Before we can discuss the other two components in the text effects set, we must first talk about a new technology in Flash called shared fonts. Shared fonts are used through ActionScript, and you can think of them as analogous to embedding font outlines into a text field. During your time as a Flash developer, you have most likely encountered the problem of disappearing text. It happens in the authoring environment when you create a text field that is either the Dynamic or Input type. When you are using such a text field on the stage and you rotate the field, the text disappears. This is because you are using a device font, a font that is assumed to be on the viewer's computer. The limitation of device fonts is that the text field must be perfectly horizontal, or else the text will not render in the movie's SWF. Flash's help files tell you that the solution is to embed the font you want to use into the text field, which literally exports the font with the rest of the movie. Once you've done this, you can rotate and size the text field in any way you want since Flash can simply use the embedded font.
|On the CD|| |
The Chapter 7 folder on the CD contains a file named Textfield_Testing.fla that demonstrates the need for embedding fonts. On the stage, I've created four input text fields with the Flash MX text components, two of which are rotated counterclockwise by 45 degrees (as shown in Figure 7.9). Also, the bottom two text fields have embedded fonts.
When you test this file, you see that the top-right text field does not render, as shown in Figure 7.10. The top-right field does not use an embedded font.
Figure 7.10: When the movie is published, one text field disappears.
Outside of disappearing text, the ability to embed a font is very important. If you are using an input text for users to enter their e-mail addresses, or something of that sort, you may want to use a custom font that users most likely do not have on their computers. If you were to use the text field without embedding the font, then the font would change to the default Arial font when a viewer used the file. However, by embedding the font, viewers can see the custom font even if they do not have it on their computers.
As you can see, the concept of font embedding is quite useful. With Flash MX's new commands that give greater control of text fields, there should be an analogous way of embedding fonts through ActionScript. This is where shared fonts come into play. A shared font is simply a library symbol representing a specific font on your computer. To export the font with the movie, you give the symbol a linkage name, and that name is used to embed a font into a dynamically created text field. We need to know how to dynamically embed fonts because the next two components must be able to rotate a text field.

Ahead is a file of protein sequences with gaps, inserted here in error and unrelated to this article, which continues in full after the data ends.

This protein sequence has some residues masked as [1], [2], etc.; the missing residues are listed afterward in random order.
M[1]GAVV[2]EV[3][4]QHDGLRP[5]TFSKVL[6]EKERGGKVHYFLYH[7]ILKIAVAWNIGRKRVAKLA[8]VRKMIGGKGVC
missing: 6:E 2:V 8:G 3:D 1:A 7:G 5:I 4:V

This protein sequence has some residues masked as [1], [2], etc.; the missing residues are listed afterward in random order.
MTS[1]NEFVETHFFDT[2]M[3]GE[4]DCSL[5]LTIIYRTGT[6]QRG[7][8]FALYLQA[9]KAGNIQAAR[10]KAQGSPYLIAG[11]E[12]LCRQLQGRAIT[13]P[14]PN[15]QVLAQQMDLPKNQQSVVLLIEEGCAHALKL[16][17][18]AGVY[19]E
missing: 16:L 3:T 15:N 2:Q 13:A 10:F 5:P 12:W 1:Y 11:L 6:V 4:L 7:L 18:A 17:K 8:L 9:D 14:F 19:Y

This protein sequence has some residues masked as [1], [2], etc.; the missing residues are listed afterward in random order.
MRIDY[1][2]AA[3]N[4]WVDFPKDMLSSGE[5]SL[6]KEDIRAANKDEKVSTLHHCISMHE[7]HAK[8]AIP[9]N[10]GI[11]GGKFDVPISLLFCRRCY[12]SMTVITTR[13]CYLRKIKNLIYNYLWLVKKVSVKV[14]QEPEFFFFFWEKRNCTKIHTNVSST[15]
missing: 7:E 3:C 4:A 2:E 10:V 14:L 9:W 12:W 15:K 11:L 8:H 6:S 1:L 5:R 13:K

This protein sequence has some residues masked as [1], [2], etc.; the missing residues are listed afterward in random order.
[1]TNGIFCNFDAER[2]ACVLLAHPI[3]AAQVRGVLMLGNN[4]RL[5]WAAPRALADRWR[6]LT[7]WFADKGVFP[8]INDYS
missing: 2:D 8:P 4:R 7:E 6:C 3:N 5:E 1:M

Creating a shared font is very simple. Start up a new movie in Flash and open its library. Click the small white graphic in the top-right corner of the menu to open a drop-down menu, as shown in Figure 7.11. Then, click on New Font to create a shared font.
Figure 7.11: Open the library's menu to create a new shared font.
You use the dialog box that pops up to set the attributes of the font: symbol name, font name, and style. The symbol name is not crucially important because it is only the identifier that appears in the library, but you should try to use something descriptive. For the font name, use the drop-down menu, which lists every font on your computer. Set the style attributes to make the text either bold or italic, if you want. Click OK in the dialog box, right-click the newly created font symbol, and click Linkage. Here you give the symbol a linkage name so that it will be exported with the movie. The only restriction on this name is that it cannot be the same name as the font, as that will cause some problems later on. Use a simple, descriptive name for the linkage, and remember it because you'll enter that name into the components' parameters.